We managed to cram a lot of things into day 3. We started off at the Sydney Fish Market. Raw oysters and salmon sashimi for breakfast? Yes, please! After about a 20 minute walk from Darling Harbour to the Pyrmont district, we were at the fish market. The fish market itself is pretty small with 8 or 9 stalls. The most famous is Doyles, but it was closed by the time we got there which was around 11am.
Sydney Fish Market
After pacing the isles back and forth, we finally decided on a dozen Sydney Rock Oysters, 4 chili prawns and one fried soft shell crab from Nicholas Seafood. We also grabbed a small container of tuna and salmon sashimi from the stall next door (can’t remember the name) and a liter of orange juice from the stall in the back (highly recommend). Then we feasted, first starting with the oysters. These oysters were much different than the sweet ones from the Bay Area. They were much creamier with a slightly bitter after taste. Still tasty, but I would prefer Hog Island Oysters over these. The salmon sashimi was extremely fresh and had the texture of butter, while the tuna was slightly mushy. I’m assuming tuna isn’t something they import every day. The prawns were the filler of the meal. These big guys were stir-fried in Thai sweet chili sauce with shells and all. Really tasty, but we were pretty full at this point. Last but not least was the soft shelled crab. We did some research prior to visiting the fish market and all of the blogs warned us to stay away from the fried foods. About every stand in this market sold fried seafood, assuming that they used day old fish. But, the crab looked so delicious with its little jalapeno on top that we couldn’t resist. After the first few bites, I understood the warning. The soft shell crab was so battered and deep fried, oil kept collecting in my mouth with each bite. We quickly washed down the oil with our very fresh orange juice and moved on to our next destination.
We headed over to Circular Quay to take the Sydney Ferry to Manly Beach ($14 round trip). The ferry ride is about 30 minutes and you’ll get great views of the Harbour and the ocean. There is also a Sydney Fast Ferry that can take you there in 18 minutes, but we opted for the former. The beach was beautiful and completely packed with locals and tourists. We only spent about an hour here because I had to work a bit (yes, this was a work trip for me). There’s a 5 minute walk from the ferry station to the beach and all along the way are cute little tourist shops selling Ugg boots and t-shirts with “Manly” on them. It was a little funny to see Ugg boots all around Sydney (even the convenience stores!) in 70-80 degree weather. On our way back to the ferry, we stopped at Copenhagen for some ice cream. I got the passion fruit and K got honeycomb. Honeycomb ice cream is bomb. I “secretly” wanted to eat all of K’s ice cream in addition to mine. Notice how I mentioned secretly with quotation marks?
Sydney Aquarium (Darling Harbour)
So, I checked into work at the convention center for a few hours and realized that we still had time to stop by the aquarium in Darling Harbour since it closes at 8pm. With an hour to spare, we purchased 2 tickets and headed inside. At first, I was a little underwhelmed. The exhibits looked temporary and like they needed a deep cleaning. Seahorses here, jelly fish there, frogs over there. Been there, done that. Then, we came across a giant room with a giant pool in the center. What’s this? After a closer look into the water, I noticed the silhouettes of sting rays, manta rays and… a shark fin? The room was called the Shark HQ. We hung out at the top for a while to take pictures of the predatory sea animals then realized that we could go under the tank! There are 2 tunnels that go through the shark tank – tunnel 1 had some sharks and the sting rays, tunnel 2 has the much bigger, scarier version of everything in tunnel 1. They had 7-8 foot great white sharks! SO cool. The best part was that it didn’t force you to move down the tunnel with one of those people movers like at the SF Aquarium in Pier 39. K and I spent most of our time in here trying to take silly pictures of us and the sharks. The last section was another large pool with fish in front of you, on top of you and under you. I think this aquarium did a great job of capturing what it’s like under water without really being underwater. I saw schools of fish floating around, a leopard shark, and other fish native to Australia. The aquarium’s most famous fish, the sawsharks, were in this tank too. They actually looked kind of lazy, but the description says that it kills its prey by slashing its snout (which is covered in teeth) back and forth until they can eat. Pretty scary guys…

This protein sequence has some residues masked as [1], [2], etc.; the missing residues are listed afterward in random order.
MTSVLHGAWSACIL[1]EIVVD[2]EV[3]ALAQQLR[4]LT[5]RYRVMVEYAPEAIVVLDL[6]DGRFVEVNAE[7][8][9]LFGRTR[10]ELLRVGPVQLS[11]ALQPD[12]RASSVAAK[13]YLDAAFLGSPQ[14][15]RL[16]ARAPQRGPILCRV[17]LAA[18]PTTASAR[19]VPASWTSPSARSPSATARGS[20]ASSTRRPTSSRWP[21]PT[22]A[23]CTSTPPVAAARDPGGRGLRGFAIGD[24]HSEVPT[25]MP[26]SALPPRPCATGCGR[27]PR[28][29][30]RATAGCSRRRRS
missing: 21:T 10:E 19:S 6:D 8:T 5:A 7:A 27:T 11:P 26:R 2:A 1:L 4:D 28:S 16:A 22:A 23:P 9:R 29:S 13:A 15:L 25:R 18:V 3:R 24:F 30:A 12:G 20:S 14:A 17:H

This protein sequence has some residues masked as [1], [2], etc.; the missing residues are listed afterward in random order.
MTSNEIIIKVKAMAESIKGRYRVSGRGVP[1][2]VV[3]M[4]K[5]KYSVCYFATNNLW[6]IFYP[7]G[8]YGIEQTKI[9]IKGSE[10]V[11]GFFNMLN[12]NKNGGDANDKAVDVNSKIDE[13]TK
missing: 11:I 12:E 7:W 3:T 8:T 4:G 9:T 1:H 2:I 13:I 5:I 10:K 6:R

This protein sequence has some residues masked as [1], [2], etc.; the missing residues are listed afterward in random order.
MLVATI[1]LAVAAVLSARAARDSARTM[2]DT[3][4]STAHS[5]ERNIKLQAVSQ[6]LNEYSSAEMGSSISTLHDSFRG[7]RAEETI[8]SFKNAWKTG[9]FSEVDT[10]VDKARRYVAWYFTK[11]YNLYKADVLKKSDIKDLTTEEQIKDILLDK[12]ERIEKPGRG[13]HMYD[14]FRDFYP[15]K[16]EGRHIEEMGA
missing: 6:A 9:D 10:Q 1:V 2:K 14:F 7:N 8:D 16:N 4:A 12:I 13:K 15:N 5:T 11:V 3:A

Dinner at Yee King (Chinatown)
For dinner, K and I headed to Chinatown and ate homemade noodles at Yee King. We wanted to eat at Chinese Noodle Restaurant which is famous for their handmade noodles, but they didn’t take card. One thing you’ll notice in Australia is most places do not take credit cards. Debit cards are a new thing for them, so that’s accepted everywhere. Credit cards, on the other hand, are not widely accepted and if they are, the vendor will most likely charge you a credit fee. Okay, back to Yee King. K and I ordered the Dan Dan Noodles and a plate of pumpkin coated with a salty egg batter. The dan dan noodles were soupy and coated in loads of dry chili flakes. Their homemade noodles had a great texture – chewy, firm. And, it had that great handmade noodle look to them. The pumpkin wasn’t very good. The batter was a little too thick than what we’re used to and tasted like old oil. This dish is much better in SF.
Whew, that was a long day. The next few days, I had to work, so K will be posting about his adventures.